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Thrifty metabolic programming in rats is induced by both maternal undernutrition and postnatal leptin treatment, but masked in the presence of both: implications for models of developmental programming.

Ellis, Peter J.I., Morris, Tiffany J., Skinner, Benjamin M., Sargent, Carole A., Vickers, Mark H., Gluckman, Peter D., Gilmour, Stewart, Affara, Nabeel A. (2014) Thrifty metabolic programming in rats is induced by both maternal undernutrition and postnatal leptin treatment, but masked in the presence of both: implications for models of developmental programming. BMC genomics, 15 . p. 49. ISSN 1471-2164.

Abstract

BACKGROUND Maternal undernutrition leads to an increased risk of metabolic disorders in offspring including obesity and insulin resistance, thought to be due to a programmed thrifty phenotype which is inappropriate for a subsequent richer nutritional environment. In a rat model, both male and female offspring of undernourished mothers are programmed to become obese, however postnatal leptin treatment gives discordant results between males and females. Leptin treatment is able to rescue the adverse programming effects in the female offspring of undernourished mothers, but not in their male offspring. Additionally, in these rats, postnatal leptin treatment of offspring from normally-nourished mothers programmes their male offspring to develop obesity in later life, while there is no comparable effect in their female offspring. RESULTS We show by microarray analysis of the female liver transcriptome that both maternal undernutrition and postnatal leptin treatment independently induce a similar thrifty transcriptional programme affecting carbohydrate metabolism, amino acid metabolism and oxidative stress genes. Paradoxically, however, the combination of both stimuli restores a more normal transcriptional environment. This demonstrates that "leptin reversal" is a global phenomenon affecting all genes involved in fetal programming by maternal undernourishment and leptin treatment. The thrifty transcriptional programme was associated with pro-inflammatory markers and downregulation of adaptive immune mediators, particularly MHC class I genes, suggesting a deficit in antigen presentation in these offspring. CONCLUSIONS We propose a revised model of developmental programming reconciling the male and female observations, in which there are two competing programmes which collectively drive liver transcription. The first element is a thrifty metabolic phenotype induced by early life growth restriction independently of leptin levels. The second is a homeostatic set point calibrated in response to postnatal leptin surge, which is able to over-ride the metabolic programme. This "calibration model" for the postnatal leptin surge, if applicable in humans, may have implications for understanding responses to catch-up growth in infants. Additionally, the identification of an antigen presentation deficit associated with metabolic thriftiness may relate to a previously observed correlation between birth season (a proxy for gestational undernutrition) and infectious disease mortality in rural African communities.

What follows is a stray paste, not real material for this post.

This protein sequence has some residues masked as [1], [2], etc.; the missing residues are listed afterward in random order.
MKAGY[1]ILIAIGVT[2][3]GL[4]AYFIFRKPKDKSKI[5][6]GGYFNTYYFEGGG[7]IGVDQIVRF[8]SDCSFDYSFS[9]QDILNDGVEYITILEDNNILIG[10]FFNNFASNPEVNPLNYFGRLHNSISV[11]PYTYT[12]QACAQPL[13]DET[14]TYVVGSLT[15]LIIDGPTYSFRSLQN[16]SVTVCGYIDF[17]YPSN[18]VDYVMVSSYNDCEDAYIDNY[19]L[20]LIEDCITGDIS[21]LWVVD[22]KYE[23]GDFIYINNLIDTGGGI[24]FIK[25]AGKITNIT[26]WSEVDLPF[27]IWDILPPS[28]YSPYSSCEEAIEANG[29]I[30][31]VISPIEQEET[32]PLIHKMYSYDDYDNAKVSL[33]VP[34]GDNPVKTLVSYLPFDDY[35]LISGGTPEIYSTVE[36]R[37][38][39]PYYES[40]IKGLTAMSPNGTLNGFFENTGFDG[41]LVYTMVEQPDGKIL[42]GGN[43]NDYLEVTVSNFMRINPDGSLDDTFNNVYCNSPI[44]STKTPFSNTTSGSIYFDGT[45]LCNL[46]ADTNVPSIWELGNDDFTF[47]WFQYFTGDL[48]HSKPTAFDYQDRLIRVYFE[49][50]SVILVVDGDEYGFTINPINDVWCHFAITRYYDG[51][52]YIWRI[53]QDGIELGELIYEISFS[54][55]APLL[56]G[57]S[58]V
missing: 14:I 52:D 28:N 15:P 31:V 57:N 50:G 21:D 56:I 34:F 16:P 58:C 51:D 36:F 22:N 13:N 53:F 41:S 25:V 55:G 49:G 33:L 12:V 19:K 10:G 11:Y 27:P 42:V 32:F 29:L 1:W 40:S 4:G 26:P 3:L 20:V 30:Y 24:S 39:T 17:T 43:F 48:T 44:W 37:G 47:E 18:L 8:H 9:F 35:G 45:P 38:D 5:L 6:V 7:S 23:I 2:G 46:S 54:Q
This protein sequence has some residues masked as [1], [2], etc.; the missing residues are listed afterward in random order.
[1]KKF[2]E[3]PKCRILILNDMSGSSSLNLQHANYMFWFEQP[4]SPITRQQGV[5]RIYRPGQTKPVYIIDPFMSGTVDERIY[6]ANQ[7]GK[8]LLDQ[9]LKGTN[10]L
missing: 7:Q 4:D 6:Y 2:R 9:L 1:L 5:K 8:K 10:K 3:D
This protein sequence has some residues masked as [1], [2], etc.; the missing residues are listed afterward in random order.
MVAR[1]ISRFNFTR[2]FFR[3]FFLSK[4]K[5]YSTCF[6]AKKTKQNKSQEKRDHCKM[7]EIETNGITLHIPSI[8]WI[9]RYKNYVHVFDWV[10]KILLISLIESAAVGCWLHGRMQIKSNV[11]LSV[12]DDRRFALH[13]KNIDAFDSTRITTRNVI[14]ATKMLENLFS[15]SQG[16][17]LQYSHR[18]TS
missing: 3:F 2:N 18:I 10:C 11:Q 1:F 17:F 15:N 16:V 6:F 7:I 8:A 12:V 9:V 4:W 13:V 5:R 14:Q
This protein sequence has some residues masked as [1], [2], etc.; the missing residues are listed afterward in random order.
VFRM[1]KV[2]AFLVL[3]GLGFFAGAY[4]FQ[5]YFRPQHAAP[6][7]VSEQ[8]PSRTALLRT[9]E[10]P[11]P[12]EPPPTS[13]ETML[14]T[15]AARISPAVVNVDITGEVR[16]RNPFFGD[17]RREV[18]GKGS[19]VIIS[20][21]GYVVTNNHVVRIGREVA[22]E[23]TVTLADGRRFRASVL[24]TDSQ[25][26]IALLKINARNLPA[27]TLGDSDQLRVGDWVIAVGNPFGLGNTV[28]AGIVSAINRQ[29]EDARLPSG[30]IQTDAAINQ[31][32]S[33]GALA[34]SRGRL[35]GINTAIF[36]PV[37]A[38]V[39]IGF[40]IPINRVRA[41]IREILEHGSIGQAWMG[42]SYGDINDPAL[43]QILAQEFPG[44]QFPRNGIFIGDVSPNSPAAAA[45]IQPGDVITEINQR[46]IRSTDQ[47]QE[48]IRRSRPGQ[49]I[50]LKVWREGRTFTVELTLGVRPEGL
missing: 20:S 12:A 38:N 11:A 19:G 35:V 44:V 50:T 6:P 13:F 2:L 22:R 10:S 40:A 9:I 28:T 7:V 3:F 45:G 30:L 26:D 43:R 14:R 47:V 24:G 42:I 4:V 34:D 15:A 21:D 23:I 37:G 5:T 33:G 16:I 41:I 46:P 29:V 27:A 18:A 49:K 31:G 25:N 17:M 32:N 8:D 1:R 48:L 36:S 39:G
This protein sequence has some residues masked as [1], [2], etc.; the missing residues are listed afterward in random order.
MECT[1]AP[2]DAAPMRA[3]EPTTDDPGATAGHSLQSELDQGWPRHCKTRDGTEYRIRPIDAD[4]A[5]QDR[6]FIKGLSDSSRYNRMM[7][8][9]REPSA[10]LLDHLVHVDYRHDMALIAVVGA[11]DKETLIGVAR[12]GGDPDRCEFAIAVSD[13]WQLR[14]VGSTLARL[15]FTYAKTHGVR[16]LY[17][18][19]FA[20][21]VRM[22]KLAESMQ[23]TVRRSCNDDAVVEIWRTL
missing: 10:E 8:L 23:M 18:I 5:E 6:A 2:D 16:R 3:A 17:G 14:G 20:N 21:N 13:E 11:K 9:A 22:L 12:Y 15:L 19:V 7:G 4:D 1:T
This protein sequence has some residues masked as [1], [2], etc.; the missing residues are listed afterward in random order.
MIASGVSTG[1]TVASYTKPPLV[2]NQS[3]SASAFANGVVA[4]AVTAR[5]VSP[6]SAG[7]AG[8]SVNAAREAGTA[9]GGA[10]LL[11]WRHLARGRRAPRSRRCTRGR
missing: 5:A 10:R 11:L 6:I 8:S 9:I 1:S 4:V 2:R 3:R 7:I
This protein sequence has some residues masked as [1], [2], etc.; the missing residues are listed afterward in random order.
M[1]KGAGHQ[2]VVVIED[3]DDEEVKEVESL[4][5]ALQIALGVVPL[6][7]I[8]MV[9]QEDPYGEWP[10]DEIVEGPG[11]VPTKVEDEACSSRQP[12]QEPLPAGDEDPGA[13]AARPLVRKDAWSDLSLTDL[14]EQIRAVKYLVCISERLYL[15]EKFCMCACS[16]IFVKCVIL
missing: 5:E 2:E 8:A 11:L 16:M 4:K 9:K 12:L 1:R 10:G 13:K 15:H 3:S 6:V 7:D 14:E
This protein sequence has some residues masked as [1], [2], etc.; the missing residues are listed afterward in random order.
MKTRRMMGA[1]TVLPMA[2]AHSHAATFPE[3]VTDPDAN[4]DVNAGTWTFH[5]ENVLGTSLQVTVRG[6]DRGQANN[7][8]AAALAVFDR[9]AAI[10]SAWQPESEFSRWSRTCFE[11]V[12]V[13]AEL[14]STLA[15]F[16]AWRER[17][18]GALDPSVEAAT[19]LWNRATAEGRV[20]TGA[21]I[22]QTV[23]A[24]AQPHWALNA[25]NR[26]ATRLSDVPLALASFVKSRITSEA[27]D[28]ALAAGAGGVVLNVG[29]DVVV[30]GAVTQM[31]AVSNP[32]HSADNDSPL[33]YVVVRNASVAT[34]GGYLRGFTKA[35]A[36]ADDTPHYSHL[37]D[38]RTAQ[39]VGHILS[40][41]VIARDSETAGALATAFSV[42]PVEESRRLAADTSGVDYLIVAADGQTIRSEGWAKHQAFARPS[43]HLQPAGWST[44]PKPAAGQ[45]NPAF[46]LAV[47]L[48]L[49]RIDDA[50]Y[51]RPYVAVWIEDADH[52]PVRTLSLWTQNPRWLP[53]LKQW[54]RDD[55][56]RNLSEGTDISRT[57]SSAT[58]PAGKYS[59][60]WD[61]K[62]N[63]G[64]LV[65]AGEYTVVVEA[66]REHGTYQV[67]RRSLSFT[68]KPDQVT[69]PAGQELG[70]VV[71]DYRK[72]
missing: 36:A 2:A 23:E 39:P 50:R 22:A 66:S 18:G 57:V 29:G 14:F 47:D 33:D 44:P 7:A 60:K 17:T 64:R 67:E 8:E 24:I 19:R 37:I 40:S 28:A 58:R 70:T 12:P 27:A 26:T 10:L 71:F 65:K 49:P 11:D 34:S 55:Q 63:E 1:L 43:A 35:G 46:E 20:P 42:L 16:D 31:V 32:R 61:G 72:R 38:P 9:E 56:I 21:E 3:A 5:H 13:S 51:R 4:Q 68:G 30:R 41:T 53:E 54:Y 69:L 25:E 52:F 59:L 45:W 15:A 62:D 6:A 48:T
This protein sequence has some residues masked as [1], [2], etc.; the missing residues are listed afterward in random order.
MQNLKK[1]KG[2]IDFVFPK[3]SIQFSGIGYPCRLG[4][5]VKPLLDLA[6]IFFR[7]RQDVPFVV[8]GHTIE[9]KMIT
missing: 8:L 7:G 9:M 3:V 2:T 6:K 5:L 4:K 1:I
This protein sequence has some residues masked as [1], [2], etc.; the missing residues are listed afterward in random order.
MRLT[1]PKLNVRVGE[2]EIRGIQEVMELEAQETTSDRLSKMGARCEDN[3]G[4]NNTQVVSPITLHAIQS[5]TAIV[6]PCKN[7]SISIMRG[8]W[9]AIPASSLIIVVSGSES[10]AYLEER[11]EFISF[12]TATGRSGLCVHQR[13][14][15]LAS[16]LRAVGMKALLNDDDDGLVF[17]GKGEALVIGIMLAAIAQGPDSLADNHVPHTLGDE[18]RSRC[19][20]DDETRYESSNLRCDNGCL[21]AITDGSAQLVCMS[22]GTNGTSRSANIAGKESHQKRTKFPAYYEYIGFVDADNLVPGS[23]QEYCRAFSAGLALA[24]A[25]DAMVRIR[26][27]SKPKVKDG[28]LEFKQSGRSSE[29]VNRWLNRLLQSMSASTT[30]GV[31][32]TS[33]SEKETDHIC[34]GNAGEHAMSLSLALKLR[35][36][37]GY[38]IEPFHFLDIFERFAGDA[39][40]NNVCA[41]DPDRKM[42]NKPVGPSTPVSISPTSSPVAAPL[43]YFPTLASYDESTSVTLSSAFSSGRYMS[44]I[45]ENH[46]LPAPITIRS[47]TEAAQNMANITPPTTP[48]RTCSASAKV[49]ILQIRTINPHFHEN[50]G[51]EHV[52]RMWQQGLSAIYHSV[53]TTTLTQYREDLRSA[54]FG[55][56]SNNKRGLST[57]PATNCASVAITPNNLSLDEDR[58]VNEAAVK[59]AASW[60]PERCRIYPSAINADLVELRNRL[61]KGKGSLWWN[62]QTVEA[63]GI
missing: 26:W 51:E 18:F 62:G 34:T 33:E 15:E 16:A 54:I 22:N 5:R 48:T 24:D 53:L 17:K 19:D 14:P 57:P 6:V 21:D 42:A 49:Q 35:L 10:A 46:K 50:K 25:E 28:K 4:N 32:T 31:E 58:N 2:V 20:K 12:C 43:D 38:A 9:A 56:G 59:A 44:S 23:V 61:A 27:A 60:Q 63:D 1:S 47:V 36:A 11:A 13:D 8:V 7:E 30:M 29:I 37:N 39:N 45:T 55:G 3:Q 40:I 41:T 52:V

Item Type: Article
Subjects: Q Science > QH Natural history > QH301 Biology
Q Science > QH Natural history > QH426 Genetics
Q Science > QP Physiology (Living systems) > QP506 Molecular biology
Divisions: Faculties > Sciences > School of Biosciences
Depositing User: Peter Ellis
Date Deposited: 19 Jan 2015 17:19 UTC
Last Modified: 29 May 2019 14:02 UTC
Resource URI: https://kar.kent.ac.uk/id/eprint/46545 (The current URI for this page, for reference purposes)
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